5

I'm sure this is a conceptual error on my part. I understood the idea of a replay attack as being the capturing of a txn body with its signature on one chain and 'replaying' it on the other (ETH to ETC or vice versa).

What I don't see is how an attacker can benefit from this assuming the txn body signature has the destination address embedded in it. Wouldn't the attacker have to control that specific address to get the coin value?

How can an attacker use a txn body signature to validly send value to his own address?

1

An attacker cannot take a signed transaction, and change the destination address (to one that the attackers controls) since that would invalidate the signature.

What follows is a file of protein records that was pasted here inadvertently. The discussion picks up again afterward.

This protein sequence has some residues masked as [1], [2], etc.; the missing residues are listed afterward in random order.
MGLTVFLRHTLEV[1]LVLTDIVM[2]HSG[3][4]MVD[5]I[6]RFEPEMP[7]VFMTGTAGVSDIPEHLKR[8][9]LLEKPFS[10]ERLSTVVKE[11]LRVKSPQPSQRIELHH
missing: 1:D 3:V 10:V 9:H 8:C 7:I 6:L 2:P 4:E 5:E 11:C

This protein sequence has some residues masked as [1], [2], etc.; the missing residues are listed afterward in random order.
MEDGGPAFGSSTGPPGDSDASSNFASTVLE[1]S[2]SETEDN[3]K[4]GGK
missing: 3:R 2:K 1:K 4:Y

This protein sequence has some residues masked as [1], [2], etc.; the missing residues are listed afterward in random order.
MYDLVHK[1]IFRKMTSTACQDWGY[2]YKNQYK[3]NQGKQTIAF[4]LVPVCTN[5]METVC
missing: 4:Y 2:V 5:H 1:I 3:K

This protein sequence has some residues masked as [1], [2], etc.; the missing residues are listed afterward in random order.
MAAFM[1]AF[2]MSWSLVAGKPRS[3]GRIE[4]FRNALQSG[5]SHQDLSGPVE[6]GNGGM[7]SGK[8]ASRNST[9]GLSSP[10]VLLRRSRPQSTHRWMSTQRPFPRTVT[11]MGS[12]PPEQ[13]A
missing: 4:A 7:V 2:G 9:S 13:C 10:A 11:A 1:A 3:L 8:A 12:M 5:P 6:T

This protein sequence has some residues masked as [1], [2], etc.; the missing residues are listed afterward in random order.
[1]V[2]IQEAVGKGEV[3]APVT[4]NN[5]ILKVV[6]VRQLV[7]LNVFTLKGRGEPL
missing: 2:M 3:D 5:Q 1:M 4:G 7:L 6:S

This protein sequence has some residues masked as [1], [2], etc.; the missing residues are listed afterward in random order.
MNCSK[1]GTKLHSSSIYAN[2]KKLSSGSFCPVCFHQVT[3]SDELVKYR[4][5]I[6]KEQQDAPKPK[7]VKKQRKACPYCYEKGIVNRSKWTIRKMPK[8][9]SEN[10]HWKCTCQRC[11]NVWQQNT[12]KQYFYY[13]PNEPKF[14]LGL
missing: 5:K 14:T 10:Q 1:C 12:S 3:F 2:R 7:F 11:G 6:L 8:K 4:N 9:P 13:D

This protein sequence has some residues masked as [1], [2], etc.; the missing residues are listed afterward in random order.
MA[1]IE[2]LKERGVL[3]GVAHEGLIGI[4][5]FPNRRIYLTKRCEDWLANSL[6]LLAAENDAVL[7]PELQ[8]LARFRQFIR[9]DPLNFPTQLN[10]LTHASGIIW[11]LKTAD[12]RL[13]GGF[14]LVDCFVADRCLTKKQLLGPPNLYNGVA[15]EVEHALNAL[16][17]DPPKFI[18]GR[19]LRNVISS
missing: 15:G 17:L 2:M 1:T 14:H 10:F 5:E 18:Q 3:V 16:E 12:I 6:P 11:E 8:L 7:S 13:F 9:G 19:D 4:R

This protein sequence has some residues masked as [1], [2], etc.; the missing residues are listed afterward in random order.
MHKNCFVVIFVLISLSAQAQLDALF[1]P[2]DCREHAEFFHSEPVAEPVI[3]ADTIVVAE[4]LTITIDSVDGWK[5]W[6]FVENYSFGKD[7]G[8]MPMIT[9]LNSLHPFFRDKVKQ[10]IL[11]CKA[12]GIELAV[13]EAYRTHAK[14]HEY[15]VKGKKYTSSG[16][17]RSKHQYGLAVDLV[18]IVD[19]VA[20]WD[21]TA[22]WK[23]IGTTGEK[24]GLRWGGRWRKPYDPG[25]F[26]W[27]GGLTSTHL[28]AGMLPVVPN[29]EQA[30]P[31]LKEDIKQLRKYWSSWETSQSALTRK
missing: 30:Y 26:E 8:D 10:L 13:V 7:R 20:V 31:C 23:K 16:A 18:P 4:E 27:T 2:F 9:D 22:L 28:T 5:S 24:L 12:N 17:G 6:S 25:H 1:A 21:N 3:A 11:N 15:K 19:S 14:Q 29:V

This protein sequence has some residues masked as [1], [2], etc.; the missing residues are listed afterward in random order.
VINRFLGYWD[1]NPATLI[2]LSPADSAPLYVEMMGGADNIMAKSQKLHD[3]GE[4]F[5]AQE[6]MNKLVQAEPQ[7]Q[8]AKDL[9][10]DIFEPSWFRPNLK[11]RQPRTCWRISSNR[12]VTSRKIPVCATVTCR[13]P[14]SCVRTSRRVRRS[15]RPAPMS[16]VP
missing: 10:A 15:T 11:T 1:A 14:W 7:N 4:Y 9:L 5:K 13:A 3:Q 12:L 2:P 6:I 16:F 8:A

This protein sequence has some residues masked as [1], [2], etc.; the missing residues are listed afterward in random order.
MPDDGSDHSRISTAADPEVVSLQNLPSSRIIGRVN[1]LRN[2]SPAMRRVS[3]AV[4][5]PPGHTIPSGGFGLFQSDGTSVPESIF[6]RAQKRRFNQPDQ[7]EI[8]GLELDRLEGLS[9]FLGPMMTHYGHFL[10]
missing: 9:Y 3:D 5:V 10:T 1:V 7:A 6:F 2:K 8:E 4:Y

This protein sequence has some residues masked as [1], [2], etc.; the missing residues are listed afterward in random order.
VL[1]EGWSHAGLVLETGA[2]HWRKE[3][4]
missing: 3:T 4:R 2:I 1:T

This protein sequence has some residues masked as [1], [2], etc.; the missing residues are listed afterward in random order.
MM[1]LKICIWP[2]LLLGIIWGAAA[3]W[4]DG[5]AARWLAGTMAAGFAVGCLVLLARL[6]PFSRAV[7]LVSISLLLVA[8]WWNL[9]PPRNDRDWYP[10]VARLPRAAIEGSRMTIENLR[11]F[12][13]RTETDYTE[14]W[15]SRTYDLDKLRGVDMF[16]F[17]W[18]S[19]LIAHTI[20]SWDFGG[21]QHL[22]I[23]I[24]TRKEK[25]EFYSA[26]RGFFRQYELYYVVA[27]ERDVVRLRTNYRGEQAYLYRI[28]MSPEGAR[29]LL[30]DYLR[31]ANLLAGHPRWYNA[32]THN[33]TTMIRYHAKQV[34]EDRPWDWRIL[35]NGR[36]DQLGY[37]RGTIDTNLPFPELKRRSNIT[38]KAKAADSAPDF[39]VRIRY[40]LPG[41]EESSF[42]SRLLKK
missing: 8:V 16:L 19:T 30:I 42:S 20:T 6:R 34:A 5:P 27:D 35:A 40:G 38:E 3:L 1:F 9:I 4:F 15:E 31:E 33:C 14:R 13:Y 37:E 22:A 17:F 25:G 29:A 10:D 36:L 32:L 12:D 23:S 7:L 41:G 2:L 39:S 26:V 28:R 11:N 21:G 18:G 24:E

However, here's an example of what could happen:

  • Mallory buys ETC from Alice.
  • Alice has not taken any precautions and sends the ETC to Mallory.
  • Mallory replays the transaction and gets the (corresponding) ETH from Alice.

Mallory did not have to pay anything more to get the ETH: Alice lost her ETH to Mallory due to a replay attack.

  • I see. The attacker has to be someone you have already intentionally transacted with, who then wants to exploit you by replicating that txn on the other chain...at least you would know who did it, right? – Bill LaPrise Aug 28 '16 at 21:21
  • 1
    It's really less of an "attack" than just a consequence of having two chains where a transaction is valid. You should just assume any replayable transaction will be replayed, even if on accident – Tjaden Hess Aug 28 '16 at 23:54

Your Answer

By clicking “Post Your Answer”, you agree to our terms of service, privacy policy and cookie policy

Not the answer you're looking for? Browse other questions tagged or ask your own question.